Wisconsin Manufacturing Wages Declining


But Magnitude of the Decline Varies by Wisconsin Metro Area

Statewide: Leading into Labor Day 2016, Citizen Action of Wisconsin released data today which shows dramatically declining wages for Wisconsin manufacturing workers in every metro area.

Citizen Action was joined on a media call this morning by State Senator Dave Hansen, WI AFL-CIO Secretary Treasurer Stephanie Bloomingdale, State Representative LaTanya Johnson, and State Representative Evan Goyke. (audio recording here).

Earlier this week, Citizen Action of Wisconsin showed that the outsourcing Wisconsin jobs is continuing at an alarming rate.

Another impact of rigged global trade and state economic development programs shown dramatically in the data released today is shrinking wages for jobs that remain in Wisconsin. 

“Labor Day weekend is a good time to focus on the fact that when Wisconsin workers are forced to compete with low wage countries, where the right to form unions is brutally suppressed, the jobs that stay here pay less and less,” said Robert Kraig, Executive Director of Citizen Action of Wisconsin.

Citizen Action of Wisconsin looked at the latest federal data, and found a startling decline in manufacturing wages in every Wisconsin metro area. Real wages (adjusted for inflation) are going down for manufacturing workers in every Wisconsin metro area. On average, annual wages declined $1,430 between 2010 and 2015.

Annual Average Wages for Manufacturing/Production Workers in Major Wisconsin Metropolitan Areas

Metro

2010

2015

Change since 2015

Wisconsin, Statewide

$37,880

$36,450

-$1,430

Appleton

$39,993

$38,022

-$1,971

Eau Claire

$34,688

$33,301

-$1,387

Fond du Lac

$34,960

$34,840

-$120

Green Bay

$38,452

$36,254

-$2,197

Janesville-Beloit

$41,853

$35,298

-$6,555

La Crosse-Onalaska

$36,275

$35,339

-$936

Madison

$38,089

$35,589

-$2,500

Milwaukee-Waukesha

$39,517

$38,480

-$1,037

Oshkosh-Neenah

$40,719

$37,378

-$3,341

Racine

$37,590

$35,880

-$1,710

Sheboygan

$39,472

$38,355

-$1,117

Wausau

$38,044

$35,693

-$2,351

(Source: Bureau of Labor Statistics, U.S. Department of Labor, inflation adjusted annual average wages in 2015 dollars)

“Declining wages may be good for multinational corporations who have no loyalty to any country, but they are a disaster for Wisconsin’s economy,” said Robert Kraig, Executive Director of Citizen Action of Wisconsin. “Declining wages damage small business because workers have less to spend at the local grocery store, supper club, coffee shop, and dry cleaner. The result is less employment, and a further drag on local economies.”

"People are feeling like they have less in their pockets, and this data proves they are right," said Stephanie Bloomingdale, Secretary Treasurer of the Wisconsin State AFL-CIO. “When families are not able to put that kind of money into their pocket, the whole community suffers. Smaller paychecks not only impact the immediate family but the entire local economy."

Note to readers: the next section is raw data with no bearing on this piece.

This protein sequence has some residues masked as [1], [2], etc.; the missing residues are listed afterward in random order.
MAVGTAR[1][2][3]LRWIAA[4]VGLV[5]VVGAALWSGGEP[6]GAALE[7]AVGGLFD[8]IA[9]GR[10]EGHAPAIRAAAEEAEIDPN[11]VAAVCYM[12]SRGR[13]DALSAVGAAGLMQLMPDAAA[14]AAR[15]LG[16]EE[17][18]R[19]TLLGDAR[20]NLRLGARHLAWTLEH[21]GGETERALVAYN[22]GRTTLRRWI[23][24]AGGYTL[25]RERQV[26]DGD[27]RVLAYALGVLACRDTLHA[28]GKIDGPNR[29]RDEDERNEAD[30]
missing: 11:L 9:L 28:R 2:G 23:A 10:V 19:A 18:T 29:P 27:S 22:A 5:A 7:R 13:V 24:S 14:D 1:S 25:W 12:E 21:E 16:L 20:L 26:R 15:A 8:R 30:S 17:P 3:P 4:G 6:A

"What would you do with an extra $1,034? That's the difference in Milwaukee for a manufacturing worker's wages from 2010 to now," said State Representative Evan Goyke. “Think of the places in your community you would spend that money, and the economic impact of taking that money out of the local economy.”

“We're seeing the state lead the way in a bad way, leading at having the largest drop in the middle class of all states, and the worst place to raise an African American child," said State Representative LaTonya Johnson. "We've seen communities lose manufacturing jobs, and go from middle class economics to places where families are forced to do without the basics.”

"We in the Legislature can and should make sure that the hard earned tax dollars of Wisconsin workers don't get funneled to companies that turn around and outsource Wisconsin jobs," said Senator Dave Hansen. "The bill we brought forth last session would ban companies that outsource jobs from receiving any state tax break, loan or grant for 5 years."

This data also directly challenges Governor Walker’s constant assertion that a co-called “skills gap” is the cause of Wisconsin’s economic woes. If manufacturers were really having problems finding skilled manufacturing workers, they would be raising wages, not lowering them.

The decline is further proof we need to stop rigging the economy by scrapping bad trade deals which stack the deck against workers and economic development policies that reward companies engaged in outsourcing and lowering the wages of their workers. Wisconsin needs bold new strategies to re-rig the economy in favor of workers.

Media Contacts

Robert Kraig (414) 322-5324 robert.kraig@citizenactionwi.org

Kevin Kane (414) 550-8280 kevin.kane@citizenactionwi.org

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